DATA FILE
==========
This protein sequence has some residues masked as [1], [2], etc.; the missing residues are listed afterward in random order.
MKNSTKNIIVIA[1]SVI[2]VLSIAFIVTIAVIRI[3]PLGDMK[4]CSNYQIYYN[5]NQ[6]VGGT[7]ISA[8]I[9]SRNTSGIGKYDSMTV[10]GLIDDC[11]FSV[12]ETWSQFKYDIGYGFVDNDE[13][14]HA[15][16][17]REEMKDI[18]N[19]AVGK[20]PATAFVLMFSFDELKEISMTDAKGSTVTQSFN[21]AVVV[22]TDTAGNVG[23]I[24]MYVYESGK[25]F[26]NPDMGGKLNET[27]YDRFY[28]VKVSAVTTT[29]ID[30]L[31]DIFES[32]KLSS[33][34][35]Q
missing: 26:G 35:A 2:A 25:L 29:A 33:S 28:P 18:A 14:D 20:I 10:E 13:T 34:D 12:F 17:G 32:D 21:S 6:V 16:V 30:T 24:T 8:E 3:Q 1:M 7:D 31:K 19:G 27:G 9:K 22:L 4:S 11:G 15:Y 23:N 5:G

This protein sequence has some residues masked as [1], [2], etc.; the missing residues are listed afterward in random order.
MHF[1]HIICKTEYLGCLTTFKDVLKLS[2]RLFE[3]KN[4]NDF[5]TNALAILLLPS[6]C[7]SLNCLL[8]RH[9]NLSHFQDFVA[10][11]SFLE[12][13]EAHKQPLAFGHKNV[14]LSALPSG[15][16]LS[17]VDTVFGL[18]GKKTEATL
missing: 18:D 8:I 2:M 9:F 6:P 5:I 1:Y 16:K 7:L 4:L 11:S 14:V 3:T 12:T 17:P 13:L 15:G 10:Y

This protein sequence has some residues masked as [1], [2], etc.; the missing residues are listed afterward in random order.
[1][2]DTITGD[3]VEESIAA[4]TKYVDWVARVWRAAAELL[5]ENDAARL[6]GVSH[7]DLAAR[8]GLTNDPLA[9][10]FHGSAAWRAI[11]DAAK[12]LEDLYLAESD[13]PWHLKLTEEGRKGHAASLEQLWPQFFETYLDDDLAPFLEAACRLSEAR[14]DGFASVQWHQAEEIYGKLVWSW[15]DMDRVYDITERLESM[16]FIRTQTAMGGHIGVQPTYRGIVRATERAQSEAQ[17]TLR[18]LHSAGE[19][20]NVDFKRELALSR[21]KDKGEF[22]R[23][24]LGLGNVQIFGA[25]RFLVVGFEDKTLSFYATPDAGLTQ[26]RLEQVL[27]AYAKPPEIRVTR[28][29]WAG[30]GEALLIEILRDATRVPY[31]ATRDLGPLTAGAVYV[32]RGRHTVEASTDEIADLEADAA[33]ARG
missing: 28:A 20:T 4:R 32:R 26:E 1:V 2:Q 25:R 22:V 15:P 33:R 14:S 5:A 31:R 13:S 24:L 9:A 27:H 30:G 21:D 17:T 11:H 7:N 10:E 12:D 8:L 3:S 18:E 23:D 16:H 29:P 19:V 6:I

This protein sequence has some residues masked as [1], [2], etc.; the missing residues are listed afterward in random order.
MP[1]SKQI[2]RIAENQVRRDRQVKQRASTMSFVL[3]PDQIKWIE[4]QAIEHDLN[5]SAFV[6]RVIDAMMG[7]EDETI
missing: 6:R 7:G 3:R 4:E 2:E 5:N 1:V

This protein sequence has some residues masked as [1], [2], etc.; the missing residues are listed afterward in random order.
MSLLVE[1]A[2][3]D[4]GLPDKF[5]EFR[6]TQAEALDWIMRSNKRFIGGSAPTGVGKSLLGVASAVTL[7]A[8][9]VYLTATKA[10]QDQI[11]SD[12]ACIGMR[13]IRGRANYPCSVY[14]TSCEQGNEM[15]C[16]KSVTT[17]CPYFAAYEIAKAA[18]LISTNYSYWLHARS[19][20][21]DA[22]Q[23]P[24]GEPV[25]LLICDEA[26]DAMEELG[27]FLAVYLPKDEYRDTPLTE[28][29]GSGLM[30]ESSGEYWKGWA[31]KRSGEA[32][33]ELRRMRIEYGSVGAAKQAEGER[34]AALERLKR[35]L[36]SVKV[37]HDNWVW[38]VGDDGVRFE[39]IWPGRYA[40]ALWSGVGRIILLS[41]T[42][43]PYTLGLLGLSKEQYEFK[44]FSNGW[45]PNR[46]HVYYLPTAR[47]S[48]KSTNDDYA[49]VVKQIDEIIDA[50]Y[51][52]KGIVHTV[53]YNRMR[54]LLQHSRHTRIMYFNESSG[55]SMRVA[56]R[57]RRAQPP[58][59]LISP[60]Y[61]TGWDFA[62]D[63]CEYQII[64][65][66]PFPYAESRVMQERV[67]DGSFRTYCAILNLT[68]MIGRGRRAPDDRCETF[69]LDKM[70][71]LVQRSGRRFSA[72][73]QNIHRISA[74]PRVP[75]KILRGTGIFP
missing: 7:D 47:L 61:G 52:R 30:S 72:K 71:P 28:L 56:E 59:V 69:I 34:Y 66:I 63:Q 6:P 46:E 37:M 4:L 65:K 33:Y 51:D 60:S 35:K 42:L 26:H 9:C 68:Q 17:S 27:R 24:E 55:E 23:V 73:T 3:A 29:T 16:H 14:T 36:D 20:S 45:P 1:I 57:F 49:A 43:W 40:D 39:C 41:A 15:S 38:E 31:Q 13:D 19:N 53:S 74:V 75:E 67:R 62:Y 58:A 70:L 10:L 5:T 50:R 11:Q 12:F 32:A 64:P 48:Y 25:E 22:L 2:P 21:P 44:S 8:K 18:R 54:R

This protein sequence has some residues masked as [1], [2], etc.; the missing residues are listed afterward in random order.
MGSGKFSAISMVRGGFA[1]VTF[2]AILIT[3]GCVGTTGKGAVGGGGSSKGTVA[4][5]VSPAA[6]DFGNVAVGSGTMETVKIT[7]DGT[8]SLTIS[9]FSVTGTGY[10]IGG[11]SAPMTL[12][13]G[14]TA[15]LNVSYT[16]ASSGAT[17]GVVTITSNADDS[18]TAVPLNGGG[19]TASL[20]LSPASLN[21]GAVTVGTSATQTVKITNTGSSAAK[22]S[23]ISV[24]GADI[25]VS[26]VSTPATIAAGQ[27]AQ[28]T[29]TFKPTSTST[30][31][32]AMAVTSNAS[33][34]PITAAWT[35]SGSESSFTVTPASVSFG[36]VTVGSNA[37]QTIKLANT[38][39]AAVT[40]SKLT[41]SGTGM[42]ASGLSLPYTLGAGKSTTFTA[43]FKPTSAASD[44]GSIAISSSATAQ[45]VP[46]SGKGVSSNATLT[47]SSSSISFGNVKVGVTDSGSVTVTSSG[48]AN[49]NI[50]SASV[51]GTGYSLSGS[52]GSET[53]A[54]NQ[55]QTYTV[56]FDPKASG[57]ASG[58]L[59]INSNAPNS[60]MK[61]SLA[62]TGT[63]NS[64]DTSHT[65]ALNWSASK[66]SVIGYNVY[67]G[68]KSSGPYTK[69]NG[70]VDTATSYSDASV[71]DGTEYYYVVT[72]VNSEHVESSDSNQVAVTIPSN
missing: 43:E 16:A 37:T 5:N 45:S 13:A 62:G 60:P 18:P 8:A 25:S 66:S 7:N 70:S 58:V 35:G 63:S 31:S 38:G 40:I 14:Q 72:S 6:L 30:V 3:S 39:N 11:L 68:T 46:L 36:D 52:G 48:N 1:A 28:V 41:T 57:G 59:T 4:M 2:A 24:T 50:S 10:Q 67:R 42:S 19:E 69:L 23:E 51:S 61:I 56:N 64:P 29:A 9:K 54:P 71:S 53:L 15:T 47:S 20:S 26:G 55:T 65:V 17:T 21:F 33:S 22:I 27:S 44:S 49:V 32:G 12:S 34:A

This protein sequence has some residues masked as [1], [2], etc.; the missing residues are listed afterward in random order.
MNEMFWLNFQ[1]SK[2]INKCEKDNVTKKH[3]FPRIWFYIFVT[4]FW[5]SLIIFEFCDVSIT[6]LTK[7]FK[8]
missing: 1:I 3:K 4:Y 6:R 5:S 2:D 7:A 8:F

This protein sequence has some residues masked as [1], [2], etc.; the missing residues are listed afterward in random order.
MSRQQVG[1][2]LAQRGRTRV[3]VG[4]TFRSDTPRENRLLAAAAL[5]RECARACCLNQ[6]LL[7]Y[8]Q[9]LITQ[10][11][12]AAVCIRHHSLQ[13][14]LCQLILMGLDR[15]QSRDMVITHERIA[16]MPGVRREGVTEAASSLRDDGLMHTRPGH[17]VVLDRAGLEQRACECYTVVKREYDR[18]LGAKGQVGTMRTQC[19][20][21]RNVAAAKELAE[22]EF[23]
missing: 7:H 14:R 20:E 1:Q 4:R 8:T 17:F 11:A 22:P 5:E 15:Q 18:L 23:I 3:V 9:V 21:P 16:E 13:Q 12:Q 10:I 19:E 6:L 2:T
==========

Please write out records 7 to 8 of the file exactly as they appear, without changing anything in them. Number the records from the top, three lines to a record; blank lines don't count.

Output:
This protein sequence has some residues masked as [1], [2], etc.; the missing residues are listed afterward in random order.
MNEMFWLNFQ[1]SK[2]INKCEKDNVTKKH[3]FPRIWFYIFVT[4]FW[5]SLIIFEFCDVSIT[6]LTK[7]FK[8]
missing: 1:I 3:K 4:Y 6:R 5:S 2:D 7:A 8:F

This protein sequence has some residues masked as [1], [2], etc.; the missing residues are listed afterward in random order.
MSRQQVG[1][2]LAQRGRTRV[3]VG[4]TFRSDTPRENRLLAAAAL[5]RECARACCLNQ[6]LL[7]Y[8]Q[9]LITQ[10][11][12]AAVCIRHHSLQ[13][14]LCQLILMGLDR[15]QSRDMVITHERIA[16]MPGVRREGVTEAASSLRDDGLMHTRPGH[17]VVLDRAGLEQRACECYTVVKREYDR[18]LGAKGQVGTMRTQC[19][20][21]RNVAAAKELAE[22]EF[23]
missing: 7:H 14:R 20:E 1:Q 4:R 8:T 17:F 11:A 22:P 5:E 15:Q 18:L 23:I 3:V 9:V 21:P 16:E 13:Q 12:Q 10:I 19:E 6:L 2:T